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Alexandria, Virginia recognizes first 'National Fentanyl Awareness Day'

Just last week, the city issued a warning after 12 opioid overdoses; six occurred in school-age youth who reported smoking blue pills they thought were Percocet.

ALEXANDRIA, Va. — Alexandria is recognizing the first annual National Fentanyl Awareness Day Monday in an attempt to raise awareness about fentanyl-laced drugs, as well as ways residents can prevent misuse and find treatment resources.

The city is joining others around the nation to recognize the day. According to the city, fentanyl-involved deaths are fastest growing among 14- to 23-year-olds.

“Street drugs are often laced with fentanyl– an inexpensive and deadly substitute that is up to 100 times more potent than morphine– without the consumer’s knowledge,” the city stated in a release. “Just last week, the City issued a warning following twelve reported opioid overdoses in the city, six of which occurred in school-age youth who reported smoking little blue pills that they believed were Percocet.”

RELATED: Commonwealth attorney stresses need for more mental health, substance abuse services after fentanyl overdoses

The city went on to add that cutting fentanyl into other substances while falsely marketing them has become common, including with counterfeit prescription pills like Oxycodone, Percocet and Xanax. The city said that the number of law enforcement-seized counterfeit pills made with fentanyl has increased by 502% since 2019.

The city is recognizing the day by sharing information about The Opioid Work Group and the Substance Abuse Prevention Coalition of Alexandria and encourages residents to widely spread the following potentially lifesaving information about fentanyl and to take action to prevent medication misuse and abuse:

  • Raising awareness about the importance of only taking medication prescribed by a doctor or purchased at a pharmacy.

  • Sharing information about the dangers associated with illicit fentanyl hidden in fake pills and street drugs.

  • Exploring resources available for parents and other caring adults to initiate conversations with youth on the consequences of substance use, healthy decision making, avoiding risky behaviors, responding to peer pressure, resources for treatment and recovery and more.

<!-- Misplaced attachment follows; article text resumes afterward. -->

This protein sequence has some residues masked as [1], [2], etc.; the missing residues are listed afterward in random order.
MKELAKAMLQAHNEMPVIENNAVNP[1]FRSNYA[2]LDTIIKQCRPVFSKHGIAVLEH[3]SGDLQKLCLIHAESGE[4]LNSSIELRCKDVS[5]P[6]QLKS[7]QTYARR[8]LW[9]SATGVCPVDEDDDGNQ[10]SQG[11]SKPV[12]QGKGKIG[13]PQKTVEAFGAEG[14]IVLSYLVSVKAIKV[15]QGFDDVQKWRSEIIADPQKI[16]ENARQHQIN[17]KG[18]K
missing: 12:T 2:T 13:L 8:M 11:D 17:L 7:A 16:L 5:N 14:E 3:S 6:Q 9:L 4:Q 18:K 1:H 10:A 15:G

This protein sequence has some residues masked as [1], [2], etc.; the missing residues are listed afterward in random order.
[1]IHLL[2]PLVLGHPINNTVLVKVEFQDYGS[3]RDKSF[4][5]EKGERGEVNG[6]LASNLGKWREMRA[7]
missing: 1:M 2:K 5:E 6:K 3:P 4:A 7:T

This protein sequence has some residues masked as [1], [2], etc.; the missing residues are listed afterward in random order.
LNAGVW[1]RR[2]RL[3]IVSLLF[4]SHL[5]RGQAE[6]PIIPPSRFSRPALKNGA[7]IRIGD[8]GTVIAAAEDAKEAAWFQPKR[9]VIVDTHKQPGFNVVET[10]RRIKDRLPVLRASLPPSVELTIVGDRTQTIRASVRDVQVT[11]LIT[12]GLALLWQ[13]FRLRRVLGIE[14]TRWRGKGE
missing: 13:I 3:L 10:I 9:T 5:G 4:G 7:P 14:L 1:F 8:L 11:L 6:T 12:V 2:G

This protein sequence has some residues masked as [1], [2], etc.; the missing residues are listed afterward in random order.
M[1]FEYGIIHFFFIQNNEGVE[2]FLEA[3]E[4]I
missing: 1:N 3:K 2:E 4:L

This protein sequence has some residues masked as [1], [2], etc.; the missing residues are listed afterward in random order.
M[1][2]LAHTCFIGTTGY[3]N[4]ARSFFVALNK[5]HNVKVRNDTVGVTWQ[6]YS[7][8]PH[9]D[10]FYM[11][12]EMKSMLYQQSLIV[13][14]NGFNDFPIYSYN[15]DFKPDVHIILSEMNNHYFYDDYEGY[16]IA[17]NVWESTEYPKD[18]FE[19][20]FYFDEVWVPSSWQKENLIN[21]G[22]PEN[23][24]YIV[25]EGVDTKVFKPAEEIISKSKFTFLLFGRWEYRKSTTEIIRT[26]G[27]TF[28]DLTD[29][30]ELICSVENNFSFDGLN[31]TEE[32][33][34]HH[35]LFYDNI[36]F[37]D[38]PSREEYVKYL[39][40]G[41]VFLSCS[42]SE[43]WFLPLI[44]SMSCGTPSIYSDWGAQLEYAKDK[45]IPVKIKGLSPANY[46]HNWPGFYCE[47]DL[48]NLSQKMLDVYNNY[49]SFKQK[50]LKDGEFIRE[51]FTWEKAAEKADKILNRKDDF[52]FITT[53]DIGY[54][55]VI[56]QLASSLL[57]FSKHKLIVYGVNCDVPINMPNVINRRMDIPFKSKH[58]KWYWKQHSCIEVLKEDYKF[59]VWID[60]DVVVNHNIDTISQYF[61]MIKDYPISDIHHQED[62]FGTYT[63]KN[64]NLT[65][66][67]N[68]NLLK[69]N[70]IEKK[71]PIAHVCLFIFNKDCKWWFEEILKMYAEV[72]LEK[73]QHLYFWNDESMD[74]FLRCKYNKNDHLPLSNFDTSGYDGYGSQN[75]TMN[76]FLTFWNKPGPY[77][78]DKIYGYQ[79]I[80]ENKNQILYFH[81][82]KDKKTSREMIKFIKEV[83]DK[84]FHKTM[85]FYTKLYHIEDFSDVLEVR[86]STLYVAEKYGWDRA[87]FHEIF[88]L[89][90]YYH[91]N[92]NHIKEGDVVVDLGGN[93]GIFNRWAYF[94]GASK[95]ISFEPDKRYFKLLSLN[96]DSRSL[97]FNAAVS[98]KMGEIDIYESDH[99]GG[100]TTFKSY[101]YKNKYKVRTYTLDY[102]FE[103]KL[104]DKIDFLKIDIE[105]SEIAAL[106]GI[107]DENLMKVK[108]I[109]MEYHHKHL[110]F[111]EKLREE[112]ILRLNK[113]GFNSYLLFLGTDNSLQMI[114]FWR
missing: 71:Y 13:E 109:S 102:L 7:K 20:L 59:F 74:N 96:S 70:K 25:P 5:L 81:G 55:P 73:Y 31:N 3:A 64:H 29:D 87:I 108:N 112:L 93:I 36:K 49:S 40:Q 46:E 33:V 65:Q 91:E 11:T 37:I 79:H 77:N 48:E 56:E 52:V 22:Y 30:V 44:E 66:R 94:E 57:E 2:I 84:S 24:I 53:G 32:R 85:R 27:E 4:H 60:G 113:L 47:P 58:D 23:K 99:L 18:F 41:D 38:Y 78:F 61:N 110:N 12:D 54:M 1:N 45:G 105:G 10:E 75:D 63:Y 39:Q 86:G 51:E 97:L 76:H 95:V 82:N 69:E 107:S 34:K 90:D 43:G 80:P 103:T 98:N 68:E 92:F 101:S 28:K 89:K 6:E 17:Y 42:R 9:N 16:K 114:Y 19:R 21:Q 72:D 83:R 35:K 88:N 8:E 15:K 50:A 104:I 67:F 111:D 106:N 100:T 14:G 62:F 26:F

•  Spreading the word about National Fentanyl Awareness Day by visiting the website and using the hashtag #NationalFentanylAWarenss Day on social media.

  •  Disposing of unused or expired medication via one of several safe options for disposal, including permanent medication drop-off locations, requesting a free drug disposal kit by mail for at-home disposal, and learning about methods for disposing of medication at home.

  • Access free locking medication boxes to secure necessary prescriptions and over-the-counter medication. Residents can obtain these devices at the following locations and times, except on holidays:

- Clerk of the Circuit Court’s Office, 520 King Street, Room 307, 8 a.m. to 4 p.m., Monday through Friday. Gun locks only. 703.746.4044

- Alexandria Health Department and DCHS, 4480 King Street, Second and Fifth Floors, Monday through Friday 9 a.m. – 4 p.m. 703.746.3382

 -  DCHS, 2525 Mt. Vernon Avenue, 1 p.m. – 3 p.m. Call to verify hours due to pandemic-related operational changes. 703.746.5700

The city also makes free Narcan and fentanyl test strips available to help prevent overdoses. 

“Narcan is an easy-to-use nasal spray that can save the life of someone experiencing an opioid overdose, and fentanyl test strips detect the presence of the synthetic opioid,” the city specified. 

The city also shared that Narcan is available by calling the Alexandria Health Department at 703.746.4888, and without a prescription at most pharmacies. Alexandria residents can have free Narcan and/or fentanyl test strips mailed to them by emailing opioids@alexandriava.gov.

The City’s Department of Community and Human Services can also help locate treatment options in the city for anyone dealing with substance use. The department is available 24 hours a day at 703.746.3636 (Virginia Relay 711). To get help with stopping the use of heroin or other opioids, call the Opioid Treatment Program intake line at 703.746.3610.

"Always call 911 immediately if you suspect someone is overdosing so that Narcan can be administered," the city advises. "To provide information regarding past overdoses or drug activity, please call the Alexandria Police Department at 703.746.6277."

Visit alexandriava.gov/SAPCA to learn more about ways to prevent substance misuse. Visit alexandriava.gov/Opioids for more information about Alexandria’s efforts to fight the national opioid epidemic.

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